Using IECs, He et al. showed that miR-301a is overexpressed in IEC from CD and UC patients. Further, IL1b stimulates miR-301a expression in colon cancer cell. Further, there is a positive correlation between miR-301a and IL1b expression in the serum of IBD patients. Luciferase promoter analysis shows that IL1b induces c-Jun phosphorylation to upregulate miR-301a expression through direct interaction of its promoter region. Lentivirus-mediated overexpression of miR-301a promotes NF-κB signaling and enhances expression of IL1b, IL6, IL8, and TNFα in IEC. Moreover, their data reveal an inverse relationship between miR-301a expression and BTG anti-proliferation factor 1 (BTG1) to regulate intestinal inflammation and CAC. To confirm their in vitro results, they generated miR-301a knockout mice employing CRISPR/Cas9 system and studied the role of miR-301a in protecting colitis in BTG1 transgenic mice. In DSS mouse model, miR-301a null mice develop mild colitis and show significantly less number of neutrophils, DC, and CD4 positive T-cells in comparison to BL6 wild type. Importantly, ADP ribosylation factor guanine nucleotide exchange factor 1 (BIG1) expression was decreased in IEC from DSS colitis-induced wild type compared to untreated control and BIG1 transgenic mice which are resistant to DSS-induced colitis. Moreover, in AOM/DSS-induced CAC model, miR-301a knockout show smaller and significantly less number of colonic tumor in comparison to wild type counterpart. Finally, they elucidated the protective roles of miR-301a in intestinal permeability and E-cadherin expression in vivo employing BM-derived chimeric mice. Wild type and miR-301a null irradiated with lethal dose were transplanted with 10 million WT BM cells to generate chimeric mice and colitis was induced. Immuno-histochemical staining show enhancement of E-cadherin expression in miR-301a−/− chimeras compared to WT chimeras. In vivo permeability analysis shows the lesser decrease of intestinal permeability and significantly less production of IL1b, IL6, and TNFα in IECs of miR-301a−/− chimeras in comparison with WT chimeras after DSS treatment. Further, in in vitro cell culture model, overexpression of miR-301a in HCT116 inhibits transepithelial electrical resistance, promotes FITC permeability, and ethyl-hydroxyethyl cellulose translocation indicating the confirmatory role of miR-301a in the modulation of IB dysfunction. In conclusion, these data show that expression of miR-301a promotes mucosal permeability and multiple downstream effectors of miR-301a in the regulation of IBD and colitis-induced colon cancer (18). In conclusion, these data demonstrate the critical roles of miR-301a in the disruption of the mucosal immunology of the gastrointestinal tract.

miR-301a knockout mice are viable with no apparent developmental disorder, and thus it will be of paramount importance to see the long-term effect of miR-301a ablation in inflammation-associated disorder. Given its critical role in cancer progression, it will be interesting to see if miR-301a plays any role in growth and renewal of gastrointestinal cancer stem cell. Furthermore, whether perturbation of normal gut microbiota affects miR-301a expression in a mouse model is not studied. Moreover, whether miR-301a expression can be used as a biomarker for IBD, IBD-associated cancer, and marker for IBD therapy in a large cohort of patient needs to be evaluated. Importantly, whether miR-301a has any implication in non-IBD-associated colon cancer is not evaluated. In comparison to other ncRNA, miR-301a seem to be a better target because it regulates both STAT3 and NF-κB signaling which induce pattern recognition receptors, such as toll-like receptor and NOD-like receptor, antigen receptors of lymphocytes, and several cytokines (19). One of the attractive strategies will be to deliver viral-mediated antisense miR-301a into the intestinal epithelial cell (IEC) and CD4+ T-cells which are critical in regulating early events, such as barrier injury, NF-κB activation, and TNFα production. In spite of well established function of miR-301a in inflammation-associated malignancies, one of the considerable challenges in miR-301a-based therapy would be to design the efficient delivery tool with cell-specific targeting, avoid off-target effects, and prevent potential toxicities in the clinical trial (20). In summary, the future studies will uncover the detailed understanding of miR-301a on the regulation of mucosal immunity and hold the promise for treating patients with IBD and autoimmune disorders.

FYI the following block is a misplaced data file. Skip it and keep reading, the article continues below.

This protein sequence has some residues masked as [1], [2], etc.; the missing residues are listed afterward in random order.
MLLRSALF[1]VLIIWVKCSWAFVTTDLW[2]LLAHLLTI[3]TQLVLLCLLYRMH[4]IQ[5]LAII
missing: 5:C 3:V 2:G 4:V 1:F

Author Contributions

PG and SR wrote the first draft. SB conceived, planned, and finalized the manuscript.

Conflict of Interest Statement

The authors declare that the research was conducted in the absence of any commercial or financial relationships that could be construed as a potential conflict of interest.


I would like to thank our honorable vice-chancellor Prof. R. K. Kohli for his support and encouragement.


Research in Baranwal lab is funded by DBT Ramalingaswami Fellowship grants (BT/HRD/02/09/2013), DST-SERB (ECR/2016/000903), UGC-Start-up grant (GP-85), and Research Seed Money (GP-25) grant from Central University of Punjab, Bathinda.


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Keywords: intestinal epithelial cells, apical junctional complex, knockout mouse model, pro-inflammatory cytokine, barrier function

Citation: Baranwal S, Rawat SG and Gupta P (2018) miR-301, Pleiotropic MicroRNA in Regulation of Inflammatory Bowel Disease and Colitis-Associated Cancer. Front. Immunol. 9:522. doi: 10.3389/fimmu.2018.00522

Received: 13 January 2018; Accepted: 28 February 2018;
Published: 15 March 2018

Edited by:

Marcello Chieppa, National Institute of Gastroenterology “S. de Bellis”, Italy

Reviewed by:

Girdhari Lal, National Centre for Cell Science, India
Grazia Serino, University of Bari Medical School, Italy

Copyright: © 2018 Baranwal, Rawat and Gupta. This is an open-access article distributed under the terms of the Creative Commons Attribution License (CC BY). The use, distribution or reproduction in other forums is permitted, provided the original author(s) and the copyright owner are credited and that the original publication in this journal is cited, in accordance with accepted academic practice. No use, distribution or reproduction is permitted which does not comply with these terms.

*Correspondence: Somesh Baranwal,,